Barnes & Noble Browsewrap Terms of Use Get Torched

Barnes & Noble, a bookseller with both an online presence and brick and mortar stores, tried to unload discontinued Hewlett-Packard Touchpad tablet computers through its website.  Barnes & Noble underestimated the demand, resulting in its cancellation of Kevin Khoa Nguyen’s order of two Touchpads.  Nguyen was forced to purchase substitute technology at a higher price.  Nguyen brought a class action suit against Barnes & Noble, alleging deceptive business practices and false advertising under both California and New York law. 

Barnes & Noble argued that its website’s Terms of Use required Nguyen to arbitrate his claim.  The district court ruled that Barnes & Noble did not provide reasonable notice of its Terms of Use to Nguyen and that Nguyen did not unambiguously consent to the arbitration provision.  The Ninth Circuit Court of Appeals agreed.  Website owners cannot rely on Terms of Use hyperlinks posted at the bottom of the page and near the checkout button to put consumers on notice of the content of the Terms of Use.

Website Terms of Use are either clickwrap or browsewrap.  For clickwrap agreements, the user clicks on an “I agree” box to consent to the Terms of Use.  For browsewrap agreements, the website’s Terms of Use are available through a hyperlink, which is usually posted at the bottom of the screen. 

The defining feature of browsewrap agreements is that the user can continue to use the website or its services without visiting the page hosting the browsewrap agreement or even knowing that such a webpage exists.

(Opinion pdf page 10).

In this case, Nguyen did not click on the Terms of Use hyperlink.  He did not read the Terms of Use.  There was no evidence that he had actual knowledge of the Terms of Use.

Where, as here, there is no evidence that the website user had actual knowledge of the agreement, the validity of the browsewrap agreement turns on whether the website puts a reasonably prudent user on inquiry notice of the terms of the contract.  Whether a user has inquiry notice of a browsewrap agreement, in turn, depends on the design and content of the website and the agreement’s webpage.  Where the link to a website’s terms of use is buried at the bottom of the page or tucked away in obscure corners of the website where users are unlikely to see it, courts have refused to enforce the browsewrap agreement.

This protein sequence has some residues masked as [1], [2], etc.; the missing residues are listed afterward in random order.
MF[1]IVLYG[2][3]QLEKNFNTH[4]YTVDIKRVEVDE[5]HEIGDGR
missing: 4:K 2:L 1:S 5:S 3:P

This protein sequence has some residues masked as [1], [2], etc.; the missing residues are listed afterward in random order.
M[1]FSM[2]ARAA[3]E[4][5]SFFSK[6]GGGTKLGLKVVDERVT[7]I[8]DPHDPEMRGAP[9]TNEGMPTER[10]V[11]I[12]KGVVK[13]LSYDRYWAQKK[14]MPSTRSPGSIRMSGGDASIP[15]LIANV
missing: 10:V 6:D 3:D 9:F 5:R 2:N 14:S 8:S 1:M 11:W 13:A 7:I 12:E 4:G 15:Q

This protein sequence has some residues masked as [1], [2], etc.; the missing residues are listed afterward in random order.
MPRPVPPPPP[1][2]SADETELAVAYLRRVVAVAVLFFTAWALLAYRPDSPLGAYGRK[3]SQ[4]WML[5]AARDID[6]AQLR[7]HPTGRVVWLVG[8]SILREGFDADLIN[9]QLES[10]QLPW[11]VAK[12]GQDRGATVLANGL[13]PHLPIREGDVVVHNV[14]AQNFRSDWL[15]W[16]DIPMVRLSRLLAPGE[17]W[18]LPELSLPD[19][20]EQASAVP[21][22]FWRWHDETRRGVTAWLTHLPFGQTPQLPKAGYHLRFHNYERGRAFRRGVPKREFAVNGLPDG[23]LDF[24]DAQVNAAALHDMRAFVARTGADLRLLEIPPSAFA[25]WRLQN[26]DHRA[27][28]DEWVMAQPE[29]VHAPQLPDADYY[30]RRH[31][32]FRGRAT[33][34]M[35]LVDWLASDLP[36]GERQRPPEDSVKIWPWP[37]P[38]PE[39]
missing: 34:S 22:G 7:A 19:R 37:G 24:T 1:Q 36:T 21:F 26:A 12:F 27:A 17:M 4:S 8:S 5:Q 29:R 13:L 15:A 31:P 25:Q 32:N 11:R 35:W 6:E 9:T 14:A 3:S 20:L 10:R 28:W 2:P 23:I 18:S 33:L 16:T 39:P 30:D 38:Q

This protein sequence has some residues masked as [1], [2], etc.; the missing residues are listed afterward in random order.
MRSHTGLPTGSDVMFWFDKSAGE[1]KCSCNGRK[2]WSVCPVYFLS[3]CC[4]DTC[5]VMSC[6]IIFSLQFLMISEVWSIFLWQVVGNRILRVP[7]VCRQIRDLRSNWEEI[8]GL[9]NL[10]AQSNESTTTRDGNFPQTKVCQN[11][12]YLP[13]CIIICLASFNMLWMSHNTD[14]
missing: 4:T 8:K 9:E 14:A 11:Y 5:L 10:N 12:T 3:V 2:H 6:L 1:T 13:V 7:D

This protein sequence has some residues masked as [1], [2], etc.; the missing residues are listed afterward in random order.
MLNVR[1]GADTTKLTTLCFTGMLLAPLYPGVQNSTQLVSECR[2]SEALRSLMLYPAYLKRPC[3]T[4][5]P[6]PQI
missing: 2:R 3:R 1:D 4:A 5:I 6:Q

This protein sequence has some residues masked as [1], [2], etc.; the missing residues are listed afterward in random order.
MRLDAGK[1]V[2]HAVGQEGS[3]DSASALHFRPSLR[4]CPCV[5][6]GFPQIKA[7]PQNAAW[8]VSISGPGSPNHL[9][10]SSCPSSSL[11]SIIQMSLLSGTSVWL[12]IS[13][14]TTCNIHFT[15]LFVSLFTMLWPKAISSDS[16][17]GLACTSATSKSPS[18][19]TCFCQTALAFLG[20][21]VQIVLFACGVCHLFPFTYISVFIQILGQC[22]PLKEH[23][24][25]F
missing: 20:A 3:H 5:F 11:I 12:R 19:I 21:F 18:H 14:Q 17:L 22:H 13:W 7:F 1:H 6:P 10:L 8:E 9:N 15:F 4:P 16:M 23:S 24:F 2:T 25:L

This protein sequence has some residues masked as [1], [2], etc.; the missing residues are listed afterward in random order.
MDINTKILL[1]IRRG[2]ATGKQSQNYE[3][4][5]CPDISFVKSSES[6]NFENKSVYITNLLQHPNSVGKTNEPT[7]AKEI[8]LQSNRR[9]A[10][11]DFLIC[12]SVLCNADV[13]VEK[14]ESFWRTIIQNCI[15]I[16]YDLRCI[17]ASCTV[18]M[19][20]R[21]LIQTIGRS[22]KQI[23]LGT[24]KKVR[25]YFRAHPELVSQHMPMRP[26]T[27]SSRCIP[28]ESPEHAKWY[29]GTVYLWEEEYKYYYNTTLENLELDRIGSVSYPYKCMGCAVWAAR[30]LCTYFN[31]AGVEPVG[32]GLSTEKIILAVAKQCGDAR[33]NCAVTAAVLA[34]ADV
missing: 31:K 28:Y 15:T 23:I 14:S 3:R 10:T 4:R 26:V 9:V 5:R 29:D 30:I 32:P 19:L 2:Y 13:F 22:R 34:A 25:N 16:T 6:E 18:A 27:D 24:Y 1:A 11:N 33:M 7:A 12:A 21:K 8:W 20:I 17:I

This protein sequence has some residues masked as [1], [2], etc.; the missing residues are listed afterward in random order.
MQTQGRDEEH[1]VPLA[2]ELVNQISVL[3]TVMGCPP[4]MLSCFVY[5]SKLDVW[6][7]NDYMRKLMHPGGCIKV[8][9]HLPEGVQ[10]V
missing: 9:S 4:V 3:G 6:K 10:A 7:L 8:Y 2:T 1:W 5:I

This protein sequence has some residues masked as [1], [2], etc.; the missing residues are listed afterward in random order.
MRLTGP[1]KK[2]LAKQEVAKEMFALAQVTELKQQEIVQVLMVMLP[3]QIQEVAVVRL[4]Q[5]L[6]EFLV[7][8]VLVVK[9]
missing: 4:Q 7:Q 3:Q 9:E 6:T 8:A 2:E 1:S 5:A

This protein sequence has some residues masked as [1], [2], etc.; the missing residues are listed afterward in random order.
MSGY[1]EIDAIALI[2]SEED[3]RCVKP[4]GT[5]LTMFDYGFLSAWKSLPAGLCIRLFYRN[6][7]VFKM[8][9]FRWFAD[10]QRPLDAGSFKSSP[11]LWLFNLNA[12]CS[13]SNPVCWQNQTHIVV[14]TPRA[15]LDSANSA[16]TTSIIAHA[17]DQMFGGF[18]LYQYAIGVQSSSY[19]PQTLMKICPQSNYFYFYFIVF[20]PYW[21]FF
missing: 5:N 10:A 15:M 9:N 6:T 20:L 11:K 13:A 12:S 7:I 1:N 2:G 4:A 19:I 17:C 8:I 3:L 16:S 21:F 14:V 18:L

On the other hand, where the website contains an explicit textual notice that continued use will act as a manifestation of the user’s intent to be bound, courts have been more amenable to enforcing browsewrap agreements.  In short, the conspicuousness and placement of the ‘Terms of Use’ hyperlink, other notices given to users of the terms of use, and the website’s general design all contribute to whether a reasonably prudent user would have inquiry notice of a browsewrap agreement.

(Opinion pdf pages 12-13).

Barnes & Noble argued that by placing of its Terms of Use hyperlink at the bottom left corner of every page and near the checkout button, it put Nguyen on constructive notice of the Terms of Use.  The Ninth Circuit disagreed.

But the proximity or conspicuousness of the hyperlink alone is not enough to give rise to constructive notice, and Barnes & Noble directs us to no case law that supports this proposition.

In light of the lack of controlling authority on point, and in keeping with courts’ traditional reluctance to enforce browsewrap agreements against individual consumers, we therefore hold that where a website makes its terms of use available via a conspicuous hyperlink on every page of the website but otherwise provides no notice to users nor prompts them to take any affirmative action to demonstrate assent, even close proximity of the hyperlink to relevant buttons users must click on—without more—is insufficient to give rise to constructive notice.

While failure to read a contract before agreeing to its terms does not relieve a party of its obligations under the contract, the onus must be on website owners to put users on notice of the terms to which they wish to bind consumers. Given the breadth of the range of technological savvy of online purchasers, consumers cannot be expected to ferret out hyperlinks to terms and conditions to which they have no reason to suspect they will be bound. 

(Opinion pdf pages 14 and 15).

This case is Nguyen v. Barnes & Noble Inc., No. 12-56628, Ninth Circuit Court of Appeals.

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